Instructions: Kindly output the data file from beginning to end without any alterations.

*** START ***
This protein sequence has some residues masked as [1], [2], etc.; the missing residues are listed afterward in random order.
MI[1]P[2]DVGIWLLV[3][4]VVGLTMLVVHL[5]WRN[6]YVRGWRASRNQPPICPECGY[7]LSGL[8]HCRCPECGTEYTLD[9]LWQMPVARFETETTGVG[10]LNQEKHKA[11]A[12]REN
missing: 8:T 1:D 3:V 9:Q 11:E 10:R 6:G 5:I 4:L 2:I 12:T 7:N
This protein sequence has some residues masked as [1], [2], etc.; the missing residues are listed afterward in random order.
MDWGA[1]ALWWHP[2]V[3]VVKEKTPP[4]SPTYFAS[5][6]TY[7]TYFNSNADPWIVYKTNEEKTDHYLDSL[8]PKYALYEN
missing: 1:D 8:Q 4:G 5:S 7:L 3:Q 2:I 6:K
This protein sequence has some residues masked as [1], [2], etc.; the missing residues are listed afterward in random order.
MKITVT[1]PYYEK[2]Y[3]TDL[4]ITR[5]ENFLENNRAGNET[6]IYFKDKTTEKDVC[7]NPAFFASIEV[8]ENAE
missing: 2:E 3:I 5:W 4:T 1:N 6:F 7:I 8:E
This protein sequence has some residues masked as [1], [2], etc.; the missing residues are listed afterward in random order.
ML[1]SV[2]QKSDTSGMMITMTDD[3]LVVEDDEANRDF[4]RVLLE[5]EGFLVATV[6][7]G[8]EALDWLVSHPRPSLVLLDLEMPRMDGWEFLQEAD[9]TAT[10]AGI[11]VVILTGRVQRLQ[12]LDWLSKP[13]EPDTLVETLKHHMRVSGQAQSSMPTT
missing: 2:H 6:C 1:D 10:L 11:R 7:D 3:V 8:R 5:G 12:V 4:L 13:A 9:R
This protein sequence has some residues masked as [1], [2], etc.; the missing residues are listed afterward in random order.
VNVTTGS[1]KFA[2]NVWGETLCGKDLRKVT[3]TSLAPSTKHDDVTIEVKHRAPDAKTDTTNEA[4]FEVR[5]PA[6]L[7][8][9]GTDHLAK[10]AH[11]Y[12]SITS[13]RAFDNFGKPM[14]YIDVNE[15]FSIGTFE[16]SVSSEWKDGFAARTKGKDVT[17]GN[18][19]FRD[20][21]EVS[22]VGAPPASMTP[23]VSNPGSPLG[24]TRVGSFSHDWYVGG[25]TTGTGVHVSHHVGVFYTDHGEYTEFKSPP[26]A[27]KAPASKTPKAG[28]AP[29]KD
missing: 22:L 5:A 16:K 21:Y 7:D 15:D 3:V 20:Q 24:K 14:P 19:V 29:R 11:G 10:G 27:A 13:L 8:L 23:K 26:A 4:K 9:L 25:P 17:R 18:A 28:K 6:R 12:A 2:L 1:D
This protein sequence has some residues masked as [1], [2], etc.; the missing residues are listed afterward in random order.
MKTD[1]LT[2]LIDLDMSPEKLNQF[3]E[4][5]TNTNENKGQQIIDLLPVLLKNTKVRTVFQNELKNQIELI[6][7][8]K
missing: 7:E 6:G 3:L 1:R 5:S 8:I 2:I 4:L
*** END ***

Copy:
This protein sequence has some residues masked as [1], [2], etc.; the missing residues are listed afterward in random order.
MI[1]P[2]DVGIWLLV[3][4]VVGLTMLVVHL[5]WRN[6]YVRGWRASRNQPPICPECGY[7]LSGL[8]HCRCPECGTEYTLD[9]LWQMPVARFETETTGVG[10]LNQEKHKA[11]A[12]REN
missing: 8:T 1:D 3:V 9:Q 11:E 10:R 6:G 5:I 4:L 2:I 12:T 7:N
This protein sequence has some residues masked as [1], [2], etc.; the missing residues are listed afterward in random order.
MDWGA[1]ALWWHP[2]V[3]VVKEKTPP[4]SPTYFAS[5][6]TY[7]TYFNSNADPWIVYKTNEEKTDHYLDSL[8]PKYALYEN
missing: 1:D 8:Q 4:G 5:S 7:L 3:Q 2:I 6:K
This protein sequence has some residues masked as [1], [2], etc.; the missing residues are listed afterward in random order.
MKITVT[1]PYYEK[2]Y[3]TDL[4]ITR[5]ENFLENNRAGNET[6]IYFKDKTTEKDVC[7]NPAFFASIEV[8]ENAE
missing: 2:E 3:I 5:W 4:T 1:N 6:F 7:I 8:E
This protein sequence has some residues masked as [1], [2], etc.; the missing residues are listed afterward in random order.
ML[1]SV[2]QKSDTSGMMITMTDD[3]LVVEDDEANRDF[4]RVLLE[5]EGFLVATV[6][7]G[8]EALDWLVSHPRPSLVLLDLEMPRMDGWEFLQEAD[9]TAT[10]AGI[11]VVILTGRVQRLQ[12]LDWLSKP[13]EPDTLVETLKHHMRVSGQAQSSMPTT
missing: 2:H 6:C 1:D 10:L 11:R 7:D 3:V 8:R 5:G 12:V 4:L 13:A 9:R
This protein sequence has some residues masked as [1], [2], etc.; the missing residues are listed afterward in random order.
VNVTTGS[1]KFA[2]NVWGETLCGKDLRKVT[3]TSLAPSTKHDDVTIEVKHRAPDAKTDTTNEA[4]FEVR[5]PA[6]L[7][8][9]GTDHLAK[10]AH[11]Y[12]SITS[13]RAFDNFGKPM[14]YIDVNE[15]FSIGTFE[16]SVSSEWKDGFAARTKGKDVT[17]GN[18][19]FRD[20][21]EVS[22]VGAPPASMTP[23]VSNPGSPLG[24]TRVGSFSHDWYVGG[25]TTGTGVHVSHHVGVFYTDHGEYTEFKSPP[26]A[27]KAPASKTPKAG[28]AP[29]KD
missing: 22:L 5:A 16:K 21:Y 7:D 15:D 3:V 20:Q 24:K 14:P 19:V 29:R 11:G 10:G 27:A 13:L 8:L 23:K 26:A 4:K 9:L 25:P 17:R 18:A 28:K 6:R 12:A 2:L 1:D
This protein sequence has some residues masked as [1], [2], etc.; the missing residues are listed afterward in random order.
MKTD[1]LT[2]LIDLDMSPEKLNQF[3]E[4][5]TNTNENKGQQIIDLLPVLLKNTKVRTVFQNELKNQIELI[6][7][8]K
missing: 7:E 6:G 3:L 1:R 5:S 8:I 2:I 4:L